FROM MORAL ARGUMENT TO BUSINESS SENSE

Paul Bulcke, demonstrates through Creating Shared Value, how corporate sustainability has progressed from being a moral argument to making business sense.
Paul Bulcke
Chief Executive Officer
Nestlé
“I believe that sustainability has progressed from being a moral obligation to making business sense.
The ability for a business to grow and perform well in the long-term depends on the collective welfare of the society in which it operates.”
PAUL BULCKE

For Nestlé, the ability for a business to grow and perform well in the long-term depends on the collective well-being of the society in which it operates. A few months after Paul Bulcke’s tenure as CEO of Nestlé began in April 2008, the credit crisis hit its most critical stages, at times threatening the stability of the global financial system. Government intervention prevented that, but the global economy has suffered from the effects since. Bulcke describes the crisis in the financial markets as a crisis of values, where short-termism overpowered long-term thinking: “Too many people and businesses have been seduced by or pressured into delivering on short-term self-serving targets. Leaders should always understand their relationship with society and go back to the basic role of business: value creation for society as a whole – with a long-term perspective.”

Very early on, Nestlé has integrated this notion of respect for society and the environment in which it operates. The Principles of the UN Global Compact have been an integral part of the Nestlé Corporate Business Principles since 2001, guiding the behaviour of its 340,000 employees.

In Bulcke’s view, “The Compact has been a catalyst for reform in many companies by providing them with an established and clear framework on which to base the approach to corporate citizenship.”

But the company goes further in the way it does business. Based on its 150-year-old history, Nestlé is convinced that for a business to prosper over the long term, the communities it serves and in which it operates must prosper as well. This is what the company calls ”Creating Shared Value”. Bulcke is very clear that the consideration of business opportunities and societal needs at every level of the company requires a commitment from the top. “This is why I put Creating Shared Value at the heart of Nestlé’s business strategy, because the ‘How’ matters,” he says.

It is also about focus and making choices: for Nestlé, as a leader in nutrition, health and wellness, there are three clear focus areas: nutrition, evidently, but also water, because quite simply water is the linchpin of food and nutrition security, and rural development, because the overall well-being of farmers, rural communities, small entrepreneurs and suppliers is intrinsic to the long-term success of Nestlé. “This is how we connect with society,” says Bulcke. “We do this in full transparency and with a profound respect for local law, international standards and the needs of people and future generations. The company, in partnership with external stakeholders, has published concrete and time-bound societal commitments related to issues seen as material to its success, as well as for the sustainable development of the communities and countries where it operates. “We meet regularly with NGOs, academics, multilateral agencies, governments and others to listen and learn from their criticisms and encouragement. Our efforts are strengthened by this dialogue,” says Bulcke.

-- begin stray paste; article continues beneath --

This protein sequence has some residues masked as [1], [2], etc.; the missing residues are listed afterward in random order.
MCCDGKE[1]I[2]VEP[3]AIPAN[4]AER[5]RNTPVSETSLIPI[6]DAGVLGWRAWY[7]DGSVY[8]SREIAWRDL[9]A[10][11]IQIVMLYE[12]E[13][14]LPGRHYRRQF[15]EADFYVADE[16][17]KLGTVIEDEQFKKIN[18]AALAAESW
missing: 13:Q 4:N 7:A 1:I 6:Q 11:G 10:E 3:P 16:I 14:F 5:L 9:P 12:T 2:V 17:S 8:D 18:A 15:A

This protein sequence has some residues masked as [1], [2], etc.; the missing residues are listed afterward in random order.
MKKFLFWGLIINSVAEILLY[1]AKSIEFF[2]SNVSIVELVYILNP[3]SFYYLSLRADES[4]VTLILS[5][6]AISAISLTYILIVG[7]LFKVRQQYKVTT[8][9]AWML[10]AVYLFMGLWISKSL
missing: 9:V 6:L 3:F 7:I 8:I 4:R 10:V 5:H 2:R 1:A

Given its strong case for driving value, Bulcke foresees corporate sustainability in all its forms becoming “business as usual” for all corporations. However, developing a consistent method for measuring the business value of such activity will certainly help win over critics and sceptics. Nestlé embarked on an initial analysis in 2014, and continues to work to develop a consistent method of measuring the business value of Creating Shared Value, as well as to assess the societal impact.


WHAT’S NEXT?
MAINSTREAMING SUSTAINABILITY

Mainstreaming sustainability into the heart of every corporation is the next big step, as Paul Bulcke sees it; and developing a consistent method for measuring the business value of such activity will certainly help win over critics and sceptics.